Two Nigerian Freight Forwarders operating in Houston, Texas, United States, have appealed to the Federal Government and the Nigeria Customs Service (NCS) to review the new levy on imported used vehicles.
Ms Adetutu Adeparusi, Automated Logistic Manager and Ms Osayi Ero, Logistic Manager of Double A. Logistic and Procurement company in Bellaire, Houston, told the News Agency of Nigeria (NAN) on Thursday.
They spoke on the sideline of the ongoing Offshore Technology Conference (OTC) in Houston, Texas, U.S.
The News Agency of Nigeria (NAN) reports that the NCS recently reviewed duty on imported used cars from 35 per cent to 20 per cent, but went further to add another 15 per cent National Automotive Council (NAC) levy.
Spokesperson of NCS, Timi Bomodi, had said the new tariff was in line with adjustments stipulated in the Common External Tariff (CET) of the Economic Community of West African States (ECOWAS) protocol, of which Nigeria is a signatory.
According to the freight forwarders, the levy will increase hardship among Nigerian business owners and prospective clients home and abroad.
Adeparusi said that freight forwarders were having hard time with the new customs policy.
“in 2021, we were able to clear a 2009 Toyota Camry car between N980,000 and N1million but now, with the new policy and implementation, the clearing fee for the same car is now up to about N2.2 million.
“This situation now is pretty absurd. How do you go from that point to this point within one year where Nigerians can no longer buy cars anymore?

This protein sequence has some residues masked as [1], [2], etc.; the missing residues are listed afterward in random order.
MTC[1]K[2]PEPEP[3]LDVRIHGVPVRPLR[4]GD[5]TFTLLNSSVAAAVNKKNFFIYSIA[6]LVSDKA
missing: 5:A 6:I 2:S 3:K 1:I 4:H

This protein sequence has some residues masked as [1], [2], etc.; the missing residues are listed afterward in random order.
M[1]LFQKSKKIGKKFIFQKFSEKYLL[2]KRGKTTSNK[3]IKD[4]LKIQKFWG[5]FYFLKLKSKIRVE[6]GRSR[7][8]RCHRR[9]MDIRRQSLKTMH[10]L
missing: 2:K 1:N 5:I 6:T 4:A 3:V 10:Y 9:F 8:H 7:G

“We freight forwarders in the U.S. want the government to really look at this policy and see how they can reduce the levy to what will be affordable.
“This is to enable people like us that love to come back home and do business to also strive in it,” she said.
Adeparusi noted that the new policy had made the price of fairly used cars to skyrocket adding that the business had become very slow presently in the U.S.
“This is our full- time job. Currently, we are having hard time with the new customs policy that has just been implemented.
“We are pleading with the Nigerian government and NCS to review the new levy of 15 per cent.
“For some foes here in United States, this is all we do. People like myself don’t have any other job other than this. We export cars to Nigeria and when our clients cannot pay the clearing fee, that means we will soon be out of business.
“We want the government to regulate the clearing fee by have a fixed price and a transparent service where people can just go online and find out about the amount to clear a particular vehicle,” she said.
Ero also told NAN that the policy was beginning to have a toll on Nigerians operating from the U.S., adding that there was a need for government to urgently review the policy.